5writers is delighted to welcome today’s guest blogger, Matt Peters.
Matt Peters has an MFA in Creative Writing from the University of New Orleans and a BA in English from the University of Central Florida. He is the publisher and managing editor of Beating Windward Press, a small press for emerging authors. www.BeatingWindward.com
His non-fiction has been published in IMPACT!; Axis Magazine; Writing Choices: Shaping Contexts for Critical Readers edited by Dr. Kathleen Bell; and Voices Rising: Stories from the Katrina Narrative Project edited by Rebeca Antoine.
His fiction has been published in There Will Be Words #9 by Burrow Press, 580 Split, the Burlesque Press Variety Show, Burrow Press Review, the anthologies Bits of the Dead and Skeletal Remains edited by Keith Gouviea; and the anthology Keeping Track from Main Street Rag. He can be reached at: MattP (at) BeatingWindward (dot) com
Getting Emotional by Matt Peters
During my first year in the University of New Orleans MFA program, my stories had been well received, but I hadn’t really gotten the workshop excited about my work. No one looked forward to getting a story from me. My fellow MFAers said my stories were mechanically very sound, structurally perfect, but that they didn’t get what was important about them or why any of the interesting scenes mattered. I kept hearing, “What’s the point?”
At the time, I was trying to show everything and tell nothing like I’d been instructed in undergrad and countless “How to Write” books, but I’d gone to the extreme. I objectively presented events and dramatized scenes, but left it up to the reader to add up all the events. The problem was no one knew what all the cold action and dialogue and description added up to. When pressed about what it all meant or what the point was, my defense was always, “Well, how would you feel in that situation?”
In my end of the year conference, Jim Knudsen, the Program Director at the time, gave me a great piece of writing advice. He told me to, “Get emotional.”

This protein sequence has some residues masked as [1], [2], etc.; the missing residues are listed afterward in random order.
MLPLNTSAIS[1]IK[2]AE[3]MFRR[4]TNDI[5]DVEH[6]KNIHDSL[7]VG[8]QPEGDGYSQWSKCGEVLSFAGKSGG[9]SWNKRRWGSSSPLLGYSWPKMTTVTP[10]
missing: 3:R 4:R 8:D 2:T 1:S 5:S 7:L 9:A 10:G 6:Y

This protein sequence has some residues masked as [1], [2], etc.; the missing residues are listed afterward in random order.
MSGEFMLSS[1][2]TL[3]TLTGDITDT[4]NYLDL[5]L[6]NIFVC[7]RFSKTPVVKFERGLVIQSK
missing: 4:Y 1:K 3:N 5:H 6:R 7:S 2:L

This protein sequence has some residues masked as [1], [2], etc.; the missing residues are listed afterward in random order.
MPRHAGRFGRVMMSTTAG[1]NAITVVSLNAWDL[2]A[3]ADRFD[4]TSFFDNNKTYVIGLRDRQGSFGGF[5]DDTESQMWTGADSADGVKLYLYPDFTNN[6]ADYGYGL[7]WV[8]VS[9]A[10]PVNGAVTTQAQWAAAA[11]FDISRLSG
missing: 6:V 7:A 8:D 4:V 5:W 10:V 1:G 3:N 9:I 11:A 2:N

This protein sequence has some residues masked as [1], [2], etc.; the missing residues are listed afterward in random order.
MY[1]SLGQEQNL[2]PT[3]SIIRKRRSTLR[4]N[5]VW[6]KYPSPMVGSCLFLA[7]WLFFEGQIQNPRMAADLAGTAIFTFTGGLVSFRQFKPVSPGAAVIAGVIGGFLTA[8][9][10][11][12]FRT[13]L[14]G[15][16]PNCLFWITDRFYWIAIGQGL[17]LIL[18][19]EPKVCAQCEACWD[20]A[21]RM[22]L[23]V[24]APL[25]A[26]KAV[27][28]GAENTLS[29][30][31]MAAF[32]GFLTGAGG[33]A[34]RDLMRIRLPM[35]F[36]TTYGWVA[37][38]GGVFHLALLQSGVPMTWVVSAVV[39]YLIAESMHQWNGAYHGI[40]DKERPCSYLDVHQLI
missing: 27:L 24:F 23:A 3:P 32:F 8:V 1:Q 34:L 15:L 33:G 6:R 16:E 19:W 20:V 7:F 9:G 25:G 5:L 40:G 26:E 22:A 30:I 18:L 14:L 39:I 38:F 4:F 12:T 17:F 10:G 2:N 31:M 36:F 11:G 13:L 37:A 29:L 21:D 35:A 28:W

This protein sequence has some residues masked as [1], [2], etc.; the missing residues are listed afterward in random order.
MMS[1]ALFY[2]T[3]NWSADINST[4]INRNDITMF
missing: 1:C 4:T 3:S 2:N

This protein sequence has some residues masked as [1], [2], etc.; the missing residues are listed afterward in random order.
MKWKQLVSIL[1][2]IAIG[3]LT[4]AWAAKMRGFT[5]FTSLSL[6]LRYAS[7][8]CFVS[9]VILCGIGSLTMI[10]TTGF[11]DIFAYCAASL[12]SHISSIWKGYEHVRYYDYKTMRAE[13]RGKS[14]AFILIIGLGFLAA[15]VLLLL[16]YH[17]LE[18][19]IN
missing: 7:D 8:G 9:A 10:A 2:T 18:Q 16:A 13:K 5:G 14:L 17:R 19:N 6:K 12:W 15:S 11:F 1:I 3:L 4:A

He said I knew about story mechanics and structure, but was way too intellectual when I wrote. I was over-thinking my stories. I thanked him for the advice, but really didn’t understand how thinking about the mechanics of my stories could be a bad thing until I noticed someone else getting the same “What’s the point?” comments on their stories.
We were critiquing a story about a woman who decides to change her life after watching her roommate go crazy. The story covered several months, so I knew that mechanically, each scene had to have significance and the important moments of the scenes should have built up and justified the decision to change her life at the end. (A fine balancing act to be sure because the ending should feel inevitable and true, but not totally predictable.) But all the scenes in this story felt independent and random to us readers. They didn’t seem to link together or even lead into one another, so the ending also seemed random, the character’s change coming out of nowhere.
In talking with the writer after workshop, she was able to tell me the point of every scene and exactly how all the scenes and events were supposed to build up to the character’s change. However the writer just hadn’t been able to reveal her character’s inner thoughts and emotions to us readers enough for us to see the point of each scene. And that’s when I understood what Jim Knudsen had been telling me.